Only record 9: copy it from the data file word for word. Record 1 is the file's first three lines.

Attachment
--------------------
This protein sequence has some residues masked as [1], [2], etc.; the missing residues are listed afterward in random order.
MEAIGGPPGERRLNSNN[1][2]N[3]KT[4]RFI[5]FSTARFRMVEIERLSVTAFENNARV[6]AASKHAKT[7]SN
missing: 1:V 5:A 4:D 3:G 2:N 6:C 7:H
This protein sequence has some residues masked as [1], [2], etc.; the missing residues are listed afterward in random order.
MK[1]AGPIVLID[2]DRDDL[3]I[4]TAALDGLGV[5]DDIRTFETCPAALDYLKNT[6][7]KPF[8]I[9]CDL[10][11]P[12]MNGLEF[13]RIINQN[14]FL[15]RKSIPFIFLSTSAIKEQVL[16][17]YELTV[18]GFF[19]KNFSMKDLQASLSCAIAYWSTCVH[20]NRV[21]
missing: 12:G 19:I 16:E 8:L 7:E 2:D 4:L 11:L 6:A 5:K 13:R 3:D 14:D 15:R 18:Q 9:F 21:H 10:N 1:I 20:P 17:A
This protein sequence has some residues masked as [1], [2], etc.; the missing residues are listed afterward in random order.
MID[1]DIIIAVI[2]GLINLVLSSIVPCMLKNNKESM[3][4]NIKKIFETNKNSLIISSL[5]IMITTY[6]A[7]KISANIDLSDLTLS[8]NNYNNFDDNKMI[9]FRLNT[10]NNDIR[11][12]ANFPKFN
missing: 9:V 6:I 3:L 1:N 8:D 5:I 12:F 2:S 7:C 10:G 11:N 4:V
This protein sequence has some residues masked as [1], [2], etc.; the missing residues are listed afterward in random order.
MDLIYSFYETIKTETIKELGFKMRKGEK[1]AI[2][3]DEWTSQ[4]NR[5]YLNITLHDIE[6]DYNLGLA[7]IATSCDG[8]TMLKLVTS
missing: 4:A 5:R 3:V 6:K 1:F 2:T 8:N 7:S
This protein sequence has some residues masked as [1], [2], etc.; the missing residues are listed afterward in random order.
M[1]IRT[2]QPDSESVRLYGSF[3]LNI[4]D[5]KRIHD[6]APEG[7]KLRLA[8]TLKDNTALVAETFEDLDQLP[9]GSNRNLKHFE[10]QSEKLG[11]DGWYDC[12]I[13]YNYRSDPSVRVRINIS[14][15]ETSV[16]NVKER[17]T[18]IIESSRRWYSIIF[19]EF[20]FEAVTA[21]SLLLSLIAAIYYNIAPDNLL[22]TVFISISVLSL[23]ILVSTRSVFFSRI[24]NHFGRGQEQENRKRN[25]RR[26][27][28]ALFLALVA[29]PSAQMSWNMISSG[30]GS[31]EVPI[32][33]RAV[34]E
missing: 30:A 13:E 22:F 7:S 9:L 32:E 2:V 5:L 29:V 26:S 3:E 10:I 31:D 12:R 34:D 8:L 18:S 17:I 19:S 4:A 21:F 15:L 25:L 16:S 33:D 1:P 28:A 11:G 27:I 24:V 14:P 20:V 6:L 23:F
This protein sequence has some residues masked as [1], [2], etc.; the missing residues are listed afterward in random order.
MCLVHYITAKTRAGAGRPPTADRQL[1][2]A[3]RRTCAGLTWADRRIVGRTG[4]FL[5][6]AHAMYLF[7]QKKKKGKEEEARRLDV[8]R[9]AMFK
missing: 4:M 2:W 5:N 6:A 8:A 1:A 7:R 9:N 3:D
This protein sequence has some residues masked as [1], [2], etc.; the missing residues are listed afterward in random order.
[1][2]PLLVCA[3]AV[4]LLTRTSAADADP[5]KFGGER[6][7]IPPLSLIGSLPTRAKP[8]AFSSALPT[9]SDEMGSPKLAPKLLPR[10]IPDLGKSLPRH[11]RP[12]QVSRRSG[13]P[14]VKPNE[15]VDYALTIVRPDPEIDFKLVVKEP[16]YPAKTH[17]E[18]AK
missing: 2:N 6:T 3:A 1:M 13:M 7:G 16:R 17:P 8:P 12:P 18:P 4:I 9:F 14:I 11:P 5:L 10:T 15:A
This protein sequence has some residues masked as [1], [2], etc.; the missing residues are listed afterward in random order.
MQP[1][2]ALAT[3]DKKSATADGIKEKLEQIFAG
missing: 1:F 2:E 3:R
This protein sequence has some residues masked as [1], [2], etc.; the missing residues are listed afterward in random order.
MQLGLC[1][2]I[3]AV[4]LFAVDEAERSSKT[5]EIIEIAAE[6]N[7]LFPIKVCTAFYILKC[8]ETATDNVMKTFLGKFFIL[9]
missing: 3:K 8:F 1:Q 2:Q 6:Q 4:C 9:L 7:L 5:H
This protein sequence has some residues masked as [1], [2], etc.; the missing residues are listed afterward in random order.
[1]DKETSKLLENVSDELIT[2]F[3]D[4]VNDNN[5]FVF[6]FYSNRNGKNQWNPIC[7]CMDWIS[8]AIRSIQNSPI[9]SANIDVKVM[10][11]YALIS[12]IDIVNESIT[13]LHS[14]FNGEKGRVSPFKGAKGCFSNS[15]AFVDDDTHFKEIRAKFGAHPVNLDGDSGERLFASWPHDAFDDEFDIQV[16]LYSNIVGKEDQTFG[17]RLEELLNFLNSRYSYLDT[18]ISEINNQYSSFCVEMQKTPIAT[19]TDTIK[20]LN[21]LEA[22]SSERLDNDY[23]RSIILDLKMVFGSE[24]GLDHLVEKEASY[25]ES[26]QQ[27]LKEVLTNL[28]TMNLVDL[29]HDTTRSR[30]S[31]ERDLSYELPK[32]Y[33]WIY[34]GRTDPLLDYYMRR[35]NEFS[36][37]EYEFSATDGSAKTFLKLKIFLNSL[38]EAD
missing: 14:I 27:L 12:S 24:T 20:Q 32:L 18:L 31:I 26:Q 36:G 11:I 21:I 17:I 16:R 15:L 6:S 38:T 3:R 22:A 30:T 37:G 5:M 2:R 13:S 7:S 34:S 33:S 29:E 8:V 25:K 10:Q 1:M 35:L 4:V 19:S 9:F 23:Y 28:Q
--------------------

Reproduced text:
This protein sequence has some residues masked as [1], [2], etc.; the missing residues are listed afterward in random order.
MQLGLC[1][2]I[3]AV[4]LFAVDEAERSSKT[5]EIIEIAAE[6]N[7]LFPIKVCTAFYILKC[8]ETATDNVMKTFLGKFFIL[9]
missing: 3:K 8:F 1:Q 2:Q 6:Q 4:C 9:L 7:L 5:H